Obviously, you deserve relief from outside noises! Whether it is sleeping or just enjoying quiet, windows are one of the most common entries of noise into or out of a room. Glass and wood framed windows seem to be almost invisible to sound.
An alternative to replacing the existing window with a double or triple pane glass acoustical window, (a noise reduction of about 30%-70%), or to add another interior window, (90%) is to make a removable soundproofing “plug” to fill the frame and to block the sound coming through the window. (Also 90%) While this will also block light, it won’t matter if the window is a bedroom and noise is keeping you from using your room or sleeping. If light is wanted for day use, make the plug removable. It can then be removed to allow light to enter the room.
Making the “Plug”.
Measure your window frame to see how much depth there is to the sill. This will determine the thickness of the (Super Soundproofing Mat), you can use. If your frame depth is 4″ a thickness of 2″ is recommended. The dead air space will work for you. Leave a dead air space if possible, the foam should not be pressed against the window. The soundproofing mat is cut from rolls that are 4′ wide and is sold by the running (linear), foot. So if your window was 4′X4″, you’d need 4 running feet of it. If you window is an odd size, like 4′X4’5″, order the next largest foot size: 4′X5″ If an odd size ( Like 6.25′X5.75″) you’ll need to piece it together.
Usually, one thickness of 2″ “Super Soundproofing Mat” will do. This thicker mat is relatively stiff, but windows over about 4′X4′ may need a “backing board”. This is simply some lightweight wood or fiber board to attach (glue) the mat to. (Luaan, very lightweight and cheap, is one type to ask for at the hardware store). For an even better soundproofing effect, use “Homasote” or other fibrous board. “MDF” (Medium Density Fiberboard), is also recommended but is quite heavy. Don’t use particle board or plywood. Use contact cement to cement the mat onto the backing board. (We have some with a peel off backing). Cut a few holes in the back for your fingers to fit while handling the plug, if planning to remove it on a regular basis. The backing board should be large enough to go over and cover the inside frame molding right over and to it’s edges.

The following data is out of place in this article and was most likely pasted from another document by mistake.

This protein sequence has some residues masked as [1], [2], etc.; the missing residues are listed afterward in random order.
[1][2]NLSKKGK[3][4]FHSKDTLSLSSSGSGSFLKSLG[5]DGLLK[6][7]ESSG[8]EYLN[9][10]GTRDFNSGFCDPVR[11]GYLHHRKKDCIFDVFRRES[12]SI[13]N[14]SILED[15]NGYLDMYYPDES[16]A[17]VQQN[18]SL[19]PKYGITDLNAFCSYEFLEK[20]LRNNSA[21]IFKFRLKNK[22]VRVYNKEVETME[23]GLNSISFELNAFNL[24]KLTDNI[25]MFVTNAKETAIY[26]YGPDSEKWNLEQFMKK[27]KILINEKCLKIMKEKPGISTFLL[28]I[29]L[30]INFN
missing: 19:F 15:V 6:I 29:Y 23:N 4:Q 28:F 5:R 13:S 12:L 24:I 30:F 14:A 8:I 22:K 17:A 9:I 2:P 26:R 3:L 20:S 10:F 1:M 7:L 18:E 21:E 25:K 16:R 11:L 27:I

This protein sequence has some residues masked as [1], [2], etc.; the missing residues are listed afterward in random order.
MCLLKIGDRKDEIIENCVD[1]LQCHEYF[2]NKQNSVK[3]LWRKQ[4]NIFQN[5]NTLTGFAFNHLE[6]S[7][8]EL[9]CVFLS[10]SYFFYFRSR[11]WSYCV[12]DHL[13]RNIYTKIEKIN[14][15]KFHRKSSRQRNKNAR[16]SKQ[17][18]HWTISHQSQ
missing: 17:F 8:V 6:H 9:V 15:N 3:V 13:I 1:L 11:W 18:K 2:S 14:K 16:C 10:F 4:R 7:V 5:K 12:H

The plug should fit the window opening very securely without gaps which could allow sound to enter. It probably doesn’t matter much which way it is inserted, but if you place the soundproofing on one side of the board, you could add another layer of soundproofing mat to the room side of the backing board for even more sound reduction, if needed later. Make sure the mat is cut an inch or so oversize to make it fit tightly into the frame to help block the sound that may come through the edges of the plug right at the window frame.
An added bonus of such a soundproofing plug is the thermal insulation property of the window goes way up, keeping you warmer in winter and cooler in summer! A 1″ layer of our Super Sound Proofing Mat” alone is about R-5.5 so it wouldn’t take too many layers to equal a very high “R” number. (The R number refers to the insulation quality of a material).
If the window is exposed to full sunlight all day, it may be prudent to help limit heat buildup between the glass and the soundproofing mat by first lining the window with aluminum foil as a reflector. The mat can withstand temperatures of over 200*F so don’t worry about it!
If a plug as described accomplishes the purpose, or if the window is very large, it may make sense to leave part or all of it in place rather than to make it removable. In that case it can be sealed by caulking it around the edges, which will help the soundproofing effect. Add a string to the caulked in seam to facilitate later removal as in an emergency. More layers of mat can be added to the backing board on the room side if needed.
If large amounts of sound are being passed by a window, either way, (in or out), more drastic measures may be needed. This could entail lining your window with a limpid material to give it more mass, such as our “mass loaded vinyl” (mlv) we call “flooring”.
We have the mat in up to 2″ thicknesses and it is plenty firm enough to push into place inside the window frame if the window is not over about 4′X4″ in size and you cut it a bit oversize of the opening. A dab of cement like household “Goop” or even “Duct” tape will hold the mat in place if needed. Caulking the edges is better. The mat is made of a vinyl material which may, if brand new, have a “shower curtain” odor when first opened. This is harmless and will quickly go away.
Remember, somewhat of a dead air spacing between glass and the plug is needed for best reduction of sound in a framed window so don’t push it in all the way up against the glass.
Sometimes a heavy curtain or drape will help to additionally reduce loud sound to a more tolerable level.
You might also consider adding a shutter (Noise Barrier), to the outside of the window if it’s practical. 3/8″ clear acrylic plastic, will even work, but must fit well! (Use caulk!).
If you need light, use our clear plastic curtain material or better the MagnaSeal system.